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One could almost say that New Berlin Eisenhower and Muskego high schools are doing a sister act, as both will premiere the favorite musical “Sister Act,” that featured Whoopi Goldberg on-screen.

The show will open Friday, Feb. 17, at Eisenhower and Thursday, Feb. 23, at Muskego.

Both schools jumped on the show as soon as it became available, Eisenhower even before it was announced.

“We suspected early last spring that “Sister Act” would be released for amateur licensing sometime this year,” said Natalie Baertschy, co-director of the Eisenhower show, along with Mary Kirby. “We couldn't get an exact release day for the license, so we searched the website daily. Then, early one morning, before we received the advanced notification, we saw that the show was available. Within an hour we had the license in our hands.”

Music different

One thing that may surprise audiences is that none of the snappy music from the movie is in the stage play.
“I was very concerned, because a lot of people enjoy that music,” acknowledged director James Wanner, at Muskego High. But then he heard the music from the stage version.

“The music in the show is fantastic,” he said. Baertschy agreed: “You can't help but bop your head, tap your toes, or hum along.”

As a bit of a sidelight, the movie was first to come out, then the stage play, Wanner said. Whoopi Goldberg, herself, helped produce the Broadway version, he said. That original production was nominated for Best Musical and for a Tony Award for Best Original Score.

Still, most audiences will be familiar with the iconic Whoopi Goldberg character as a Reno lounge singer who has a target on her back from an annoyed mob boss. She ends up lying low in a San Francisco convent in protective custody, pretending to be a nun.

Original approach

Even though the movie version has made the characters well-known, Wanner said he didn’t want to show the movie to the cast. He didn’t want them to mimic their on-screen characters. For their performances to be authentic, the students have to own their roles, he said. Audiences will be pleased with the approach, he said.

Katie Schneider who is Deloris, Whoopi Goldberg’s part, is a knockout, Wanner said.

“She is fantastic. She’s a very, very strong leading woman.”

The rest of the cast, too, has managed to make the play their own, while keeping the original flavor, he said.

“There’s lots of laughing and moments of inspiration. It’s got it all,” Wanner said.

At Eisenhower, the cast was trolling the depths of their characters, too. The students researched the saints associated with their characters then shared how their nun characters embodied the saints, Baertschy said.

Habits hard

The play presented a challenge that might not be obvious, at first. How do you get so many nun habits, especially when two neighboring high schools are scouring the environs for them?

Muskego’s costumer Donna Vanness called convents and churches all over the area in search of nun habits and overlays for altar boys, Wanner said.

Sets presented another challenge. At Eisenhower, construction and design classes have always helped out, Baertschy said. But this show had a lot of work for them.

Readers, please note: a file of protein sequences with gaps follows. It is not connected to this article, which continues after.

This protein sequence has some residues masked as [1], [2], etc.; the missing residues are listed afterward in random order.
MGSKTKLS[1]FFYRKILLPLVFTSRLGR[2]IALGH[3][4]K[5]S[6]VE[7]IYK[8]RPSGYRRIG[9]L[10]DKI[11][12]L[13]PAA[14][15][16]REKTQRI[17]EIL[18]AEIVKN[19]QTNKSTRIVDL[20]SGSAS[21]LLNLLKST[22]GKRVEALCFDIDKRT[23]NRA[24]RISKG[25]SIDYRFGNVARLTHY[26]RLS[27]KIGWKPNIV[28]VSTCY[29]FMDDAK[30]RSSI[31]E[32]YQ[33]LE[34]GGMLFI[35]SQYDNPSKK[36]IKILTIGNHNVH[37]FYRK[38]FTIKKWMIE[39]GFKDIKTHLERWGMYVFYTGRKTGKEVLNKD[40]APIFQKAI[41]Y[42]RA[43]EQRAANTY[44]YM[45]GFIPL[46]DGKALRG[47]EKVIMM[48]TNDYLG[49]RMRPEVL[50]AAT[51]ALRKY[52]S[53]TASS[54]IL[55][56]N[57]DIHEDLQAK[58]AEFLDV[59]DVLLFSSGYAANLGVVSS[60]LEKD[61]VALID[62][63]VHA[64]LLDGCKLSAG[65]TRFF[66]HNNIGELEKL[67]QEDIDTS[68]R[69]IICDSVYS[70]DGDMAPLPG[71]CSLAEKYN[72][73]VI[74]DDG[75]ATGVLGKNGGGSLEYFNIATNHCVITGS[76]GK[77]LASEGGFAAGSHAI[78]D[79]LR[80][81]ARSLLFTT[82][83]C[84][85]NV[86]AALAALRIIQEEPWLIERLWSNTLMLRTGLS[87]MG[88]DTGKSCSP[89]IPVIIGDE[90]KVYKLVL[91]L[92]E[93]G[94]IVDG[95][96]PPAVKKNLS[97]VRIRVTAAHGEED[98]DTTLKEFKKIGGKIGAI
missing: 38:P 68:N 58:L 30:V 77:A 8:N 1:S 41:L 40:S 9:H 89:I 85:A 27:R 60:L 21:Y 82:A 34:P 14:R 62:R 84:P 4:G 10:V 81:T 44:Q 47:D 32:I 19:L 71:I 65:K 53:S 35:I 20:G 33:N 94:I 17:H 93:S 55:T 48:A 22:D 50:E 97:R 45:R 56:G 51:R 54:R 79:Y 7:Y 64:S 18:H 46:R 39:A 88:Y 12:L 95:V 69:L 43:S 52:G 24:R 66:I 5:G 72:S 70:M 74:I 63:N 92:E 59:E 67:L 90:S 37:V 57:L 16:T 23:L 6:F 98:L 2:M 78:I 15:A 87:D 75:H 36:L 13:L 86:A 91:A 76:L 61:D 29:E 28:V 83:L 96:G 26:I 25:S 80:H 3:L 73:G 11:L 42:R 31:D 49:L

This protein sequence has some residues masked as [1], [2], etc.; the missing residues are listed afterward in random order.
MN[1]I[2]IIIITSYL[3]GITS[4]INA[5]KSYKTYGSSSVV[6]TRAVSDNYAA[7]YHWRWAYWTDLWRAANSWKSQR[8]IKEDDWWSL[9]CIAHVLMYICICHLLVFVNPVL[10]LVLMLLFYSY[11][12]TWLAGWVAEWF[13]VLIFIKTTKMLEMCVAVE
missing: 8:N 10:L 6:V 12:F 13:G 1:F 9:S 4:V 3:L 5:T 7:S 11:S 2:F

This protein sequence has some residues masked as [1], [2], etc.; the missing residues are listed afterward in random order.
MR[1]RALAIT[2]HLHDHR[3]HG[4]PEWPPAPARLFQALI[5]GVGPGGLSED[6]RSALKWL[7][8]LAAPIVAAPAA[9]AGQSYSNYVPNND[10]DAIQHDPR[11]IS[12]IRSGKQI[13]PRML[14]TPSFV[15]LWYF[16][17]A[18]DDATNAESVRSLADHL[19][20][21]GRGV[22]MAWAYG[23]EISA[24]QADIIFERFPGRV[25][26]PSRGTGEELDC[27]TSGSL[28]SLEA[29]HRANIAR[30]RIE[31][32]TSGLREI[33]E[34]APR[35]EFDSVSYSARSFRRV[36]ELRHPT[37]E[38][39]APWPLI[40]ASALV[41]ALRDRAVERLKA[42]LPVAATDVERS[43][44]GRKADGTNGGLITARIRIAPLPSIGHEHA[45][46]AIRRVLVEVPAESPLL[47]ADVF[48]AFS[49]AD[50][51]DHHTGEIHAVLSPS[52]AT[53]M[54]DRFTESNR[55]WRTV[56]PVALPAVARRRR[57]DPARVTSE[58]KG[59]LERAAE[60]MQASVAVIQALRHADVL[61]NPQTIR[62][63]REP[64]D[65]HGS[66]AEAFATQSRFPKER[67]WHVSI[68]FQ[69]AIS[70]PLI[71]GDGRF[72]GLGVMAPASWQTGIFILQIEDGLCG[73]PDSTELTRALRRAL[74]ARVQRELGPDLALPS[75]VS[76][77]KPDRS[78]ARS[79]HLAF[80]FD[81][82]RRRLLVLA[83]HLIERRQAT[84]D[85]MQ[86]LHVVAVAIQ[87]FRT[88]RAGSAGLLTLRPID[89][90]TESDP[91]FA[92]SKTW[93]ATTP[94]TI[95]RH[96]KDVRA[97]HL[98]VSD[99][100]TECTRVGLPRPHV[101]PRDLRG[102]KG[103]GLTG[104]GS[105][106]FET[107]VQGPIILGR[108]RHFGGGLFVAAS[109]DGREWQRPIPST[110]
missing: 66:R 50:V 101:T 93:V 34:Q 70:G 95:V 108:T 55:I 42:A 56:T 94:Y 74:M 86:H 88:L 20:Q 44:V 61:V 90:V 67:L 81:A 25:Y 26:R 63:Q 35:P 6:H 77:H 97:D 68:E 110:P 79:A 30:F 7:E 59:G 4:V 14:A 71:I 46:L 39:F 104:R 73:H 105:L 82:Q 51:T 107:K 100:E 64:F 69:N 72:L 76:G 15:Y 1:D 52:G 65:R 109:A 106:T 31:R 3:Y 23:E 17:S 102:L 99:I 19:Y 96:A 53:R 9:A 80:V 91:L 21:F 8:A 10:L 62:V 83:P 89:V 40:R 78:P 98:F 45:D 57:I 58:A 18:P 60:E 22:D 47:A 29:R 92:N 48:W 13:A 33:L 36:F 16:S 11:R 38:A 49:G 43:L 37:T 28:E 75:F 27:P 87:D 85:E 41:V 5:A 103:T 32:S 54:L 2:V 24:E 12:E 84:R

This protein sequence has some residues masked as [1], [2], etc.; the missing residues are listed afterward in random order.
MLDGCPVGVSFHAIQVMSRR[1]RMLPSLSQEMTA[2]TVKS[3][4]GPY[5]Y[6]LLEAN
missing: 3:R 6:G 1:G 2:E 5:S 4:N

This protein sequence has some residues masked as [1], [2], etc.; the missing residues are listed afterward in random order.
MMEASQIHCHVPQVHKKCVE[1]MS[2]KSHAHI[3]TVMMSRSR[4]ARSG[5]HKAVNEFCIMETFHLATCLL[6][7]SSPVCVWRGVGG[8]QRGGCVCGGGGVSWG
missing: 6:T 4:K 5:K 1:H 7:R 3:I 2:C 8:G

“It definitely was a longer term relationship,” she said.

Who's Johnny Carsen?

The Muskego High School cast wasn’t far into rehearsals when Wanner realized that the references that were common in the 1970s were leaving his 21st-century kids in the dust.

For instance, they wondered, who is Diahann Carroll? Also, only some of them knew who Johnny Carsen was. Even Wanner was scratching his head, sometimes – like what’s with the Wawa food market? It turns out to be a large convenience store/gas station chain mainly in the East, Wanner said.

To get the cast all on the same page, the assistant director compiled a translation of some of the more obscure references.
Wanner had to admit, his teenage cast took easily to life of some 40 years ago, especially to the music.

“Disco is very fun stuff,” he said. And hey, “Who doesn’t want to get on stage and dance like John Travolta,” Wanner said, with a chuckle.

Curtain times

Curtain at Eisenhower Middle/High School, 4333 S. Sunnyslope Road, New  Berlin, will be at 7:30 p.m. Fridays and Saturdays, Feb. 17-18 and 24-25, and at 2 p.m. Sundays, Feb. 19 and 26.

Appearing in Whoopi Goldberg’s role of Deloris Van Cartier will be Maddie Teipner. Appearing as mother superior, Erin Ashenhurst; as Sister Mary Robert, Katie Dionne; as Sister Mary Patrick, Kenzie McKowen; as Sister Mary Lazarus, Alecia Hough; as Curtis, Brendan Sienko; as Eddie Souther, Grant Schwab; and as Monsignor O'Hara, Cooper Hawley.

Admission will be $12, general, and $8 for seniors and students with identification. All seats are reserved. The box office is at 262-789-6326.

At Muskego High School, W183 S8750 Racine Ave., “Sister Act” will be presented at 7 p.m. Thursday through Saturday, Feb. 23-25, and at 2 p.m. Sunday, Feb. 26. Tickets are $10, general, $7 for seniors over 60 and children under 12. All seats are reserved and non-refundable. Tickets are available online at mhspac.com.

Appearing as Van Cartier,  Katie Schneider; as mother superior, Emma Milton; as Sister Mary Robert, Cora Trexell; as Sister Mary Patrick, Heaven Lucas; as Sister Mary Lazarus, Carly Steiner; as Sister Mary Theresa, Maddie Rundell; as Officer Eddie Souther, Tannor Tebon; as Monsignor O’Hara, Jacob Bohmann; and as Curtis Brendan, Evan Modglin.

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